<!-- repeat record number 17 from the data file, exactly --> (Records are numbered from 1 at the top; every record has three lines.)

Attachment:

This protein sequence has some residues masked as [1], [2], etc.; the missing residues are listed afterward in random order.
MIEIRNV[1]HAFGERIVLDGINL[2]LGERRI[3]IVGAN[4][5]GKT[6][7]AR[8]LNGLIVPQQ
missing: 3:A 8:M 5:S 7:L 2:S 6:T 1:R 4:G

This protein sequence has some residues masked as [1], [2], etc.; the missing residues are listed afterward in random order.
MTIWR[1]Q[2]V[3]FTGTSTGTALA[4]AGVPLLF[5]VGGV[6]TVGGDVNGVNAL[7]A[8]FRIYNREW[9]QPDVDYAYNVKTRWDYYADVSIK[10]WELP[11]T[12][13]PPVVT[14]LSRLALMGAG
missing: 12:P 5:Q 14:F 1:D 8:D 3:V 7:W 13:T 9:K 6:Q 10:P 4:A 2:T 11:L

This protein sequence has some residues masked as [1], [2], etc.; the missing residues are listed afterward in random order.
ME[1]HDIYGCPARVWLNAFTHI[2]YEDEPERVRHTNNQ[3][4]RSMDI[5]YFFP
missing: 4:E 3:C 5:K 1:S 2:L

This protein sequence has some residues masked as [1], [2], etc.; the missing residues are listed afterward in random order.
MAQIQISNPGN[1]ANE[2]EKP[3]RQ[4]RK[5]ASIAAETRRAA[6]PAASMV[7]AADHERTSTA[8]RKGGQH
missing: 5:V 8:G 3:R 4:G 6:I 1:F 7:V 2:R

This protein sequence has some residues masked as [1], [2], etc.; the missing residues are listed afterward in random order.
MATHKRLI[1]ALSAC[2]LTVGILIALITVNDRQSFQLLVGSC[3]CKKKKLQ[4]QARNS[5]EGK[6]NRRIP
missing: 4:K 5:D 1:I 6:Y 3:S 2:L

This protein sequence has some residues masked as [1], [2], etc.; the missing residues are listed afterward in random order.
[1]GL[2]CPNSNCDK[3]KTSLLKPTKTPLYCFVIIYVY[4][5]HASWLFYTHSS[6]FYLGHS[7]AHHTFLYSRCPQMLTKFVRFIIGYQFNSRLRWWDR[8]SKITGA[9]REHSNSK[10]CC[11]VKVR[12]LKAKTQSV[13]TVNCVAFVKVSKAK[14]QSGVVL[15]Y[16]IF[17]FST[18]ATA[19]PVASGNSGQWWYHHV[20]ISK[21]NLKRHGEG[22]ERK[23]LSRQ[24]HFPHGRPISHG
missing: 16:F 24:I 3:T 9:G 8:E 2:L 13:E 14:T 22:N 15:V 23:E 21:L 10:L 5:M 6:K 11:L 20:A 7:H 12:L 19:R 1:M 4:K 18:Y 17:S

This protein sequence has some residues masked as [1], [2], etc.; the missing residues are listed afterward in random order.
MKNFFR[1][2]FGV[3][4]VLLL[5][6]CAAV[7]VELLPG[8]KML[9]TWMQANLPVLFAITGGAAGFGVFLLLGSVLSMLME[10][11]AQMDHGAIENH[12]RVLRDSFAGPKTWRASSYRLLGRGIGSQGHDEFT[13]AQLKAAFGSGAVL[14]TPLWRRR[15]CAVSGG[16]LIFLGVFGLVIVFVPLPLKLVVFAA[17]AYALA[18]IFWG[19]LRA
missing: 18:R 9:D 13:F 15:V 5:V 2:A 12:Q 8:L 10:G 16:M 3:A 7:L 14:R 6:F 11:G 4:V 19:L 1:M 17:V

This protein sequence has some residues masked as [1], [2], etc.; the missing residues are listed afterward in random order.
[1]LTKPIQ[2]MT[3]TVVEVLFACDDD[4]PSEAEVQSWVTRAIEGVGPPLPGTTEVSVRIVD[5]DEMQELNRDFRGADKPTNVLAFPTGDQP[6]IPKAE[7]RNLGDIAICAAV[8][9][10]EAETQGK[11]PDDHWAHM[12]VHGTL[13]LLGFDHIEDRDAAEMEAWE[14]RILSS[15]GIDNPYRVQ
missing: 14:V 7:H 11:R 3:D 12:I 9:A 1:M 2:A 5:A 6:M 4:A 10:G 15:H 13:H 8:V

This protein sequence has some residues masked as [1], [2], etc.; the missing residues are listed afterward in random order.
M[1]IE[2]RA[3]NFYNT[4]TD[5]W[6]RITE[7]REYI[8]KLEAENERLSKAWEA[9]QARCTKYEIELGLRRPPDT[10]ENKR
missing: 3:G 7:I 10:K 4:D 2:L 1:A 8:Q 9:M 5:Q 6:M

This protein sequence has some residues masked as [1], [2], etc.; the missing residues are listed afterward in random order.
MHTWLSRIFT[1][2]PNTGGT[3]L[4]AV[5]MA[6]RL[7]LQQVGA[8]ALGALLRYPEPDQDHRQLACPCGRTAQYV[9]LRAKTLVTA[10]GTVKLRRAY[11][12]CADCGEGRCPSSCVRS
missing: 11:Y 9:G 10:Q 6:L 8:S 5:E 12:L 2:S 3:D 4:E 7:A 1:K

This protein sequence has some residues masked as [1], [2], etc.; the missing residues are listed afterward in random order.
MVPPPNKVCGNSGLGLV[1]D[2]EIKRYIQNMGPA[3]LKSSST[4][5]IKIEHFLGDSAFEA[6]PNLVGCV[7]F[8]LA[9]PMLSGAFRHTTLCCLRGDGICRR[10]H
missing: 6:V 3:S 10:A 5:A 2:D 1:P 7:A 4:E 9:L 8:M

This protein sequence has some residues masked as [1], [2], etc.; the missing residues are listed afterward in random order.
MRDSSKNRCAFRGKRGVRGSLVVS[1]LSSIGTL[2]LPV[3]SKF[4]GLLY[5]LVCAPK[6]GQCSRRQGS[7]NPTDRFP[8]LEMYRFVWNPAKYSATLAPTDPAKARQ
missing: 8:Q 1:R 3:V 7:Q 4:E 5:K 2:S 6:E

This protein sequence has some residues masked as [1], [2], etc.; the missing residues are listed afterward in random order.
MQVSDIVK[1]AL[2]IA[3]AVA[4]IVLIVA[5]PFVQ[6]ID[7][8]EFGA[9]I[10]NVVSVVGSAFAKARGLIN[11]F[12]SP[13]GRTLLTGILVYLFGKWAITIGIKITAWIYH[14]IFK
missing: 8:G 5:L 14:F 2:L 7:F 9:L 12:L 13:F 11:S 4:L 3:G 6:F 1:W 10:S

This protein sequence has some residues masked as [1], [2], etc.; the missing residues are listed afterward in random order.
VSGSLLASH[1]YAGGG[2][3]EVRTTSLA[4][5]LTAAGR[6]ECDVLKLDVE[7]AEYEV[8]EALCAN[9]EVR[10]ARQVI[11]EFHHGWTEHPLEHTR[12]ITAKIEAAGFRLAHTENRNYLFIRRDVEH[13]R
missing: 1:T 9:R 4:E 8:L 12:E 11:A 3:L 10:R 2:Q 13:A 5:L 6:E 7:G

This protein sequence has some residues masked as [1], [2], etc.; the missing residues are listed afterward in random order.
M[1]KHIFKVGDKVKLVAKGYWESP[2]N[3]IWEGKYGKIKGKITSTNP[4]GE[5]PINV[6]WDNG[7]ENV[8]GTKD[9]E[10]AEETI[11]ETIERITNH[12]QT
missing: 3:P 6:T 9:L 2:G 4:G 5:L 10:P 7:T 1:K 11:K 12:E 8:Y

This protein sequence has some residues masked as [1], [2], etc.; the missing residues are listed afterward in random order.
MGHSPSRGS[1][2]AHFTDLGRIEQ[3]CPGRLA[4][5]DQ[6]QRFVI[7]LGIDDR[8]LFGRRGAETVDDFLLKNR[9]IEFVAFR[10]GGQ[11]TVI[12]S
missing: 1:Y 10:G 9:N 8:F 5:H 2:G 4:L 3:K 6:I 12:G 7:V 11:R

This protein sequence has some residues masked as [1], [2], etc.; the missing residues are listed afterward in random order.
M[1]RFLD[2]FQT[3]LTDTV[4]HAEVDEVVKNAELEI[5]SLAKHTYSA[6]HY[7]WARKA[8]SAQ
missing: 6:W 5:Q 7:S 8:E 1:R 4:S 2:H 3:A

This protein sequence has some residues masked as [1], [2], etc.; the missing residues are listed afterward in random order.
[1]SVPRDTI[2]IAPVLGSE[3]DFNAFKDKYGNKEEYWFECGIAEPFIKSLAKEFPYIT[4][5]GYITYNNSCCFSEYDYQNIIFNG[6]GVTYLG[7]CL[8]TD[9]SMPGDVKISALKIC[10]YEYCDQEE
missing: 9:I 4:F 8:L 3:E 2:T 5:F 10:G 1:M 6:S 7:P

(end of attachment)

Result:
This protein sequence has some residues masked as [1], [2], etc.; the missing residues are listed afterward in random order.
M[1]RFLD[2]FQT[3]LTDTV[4]HAEVDEVVKNAELEI[5]SLAKHTYSA[6]HY[7]WARKA[8]SAQ
missing: 6:W 5:Q 7:S 8:E 1:R 4:S 2:H 3:A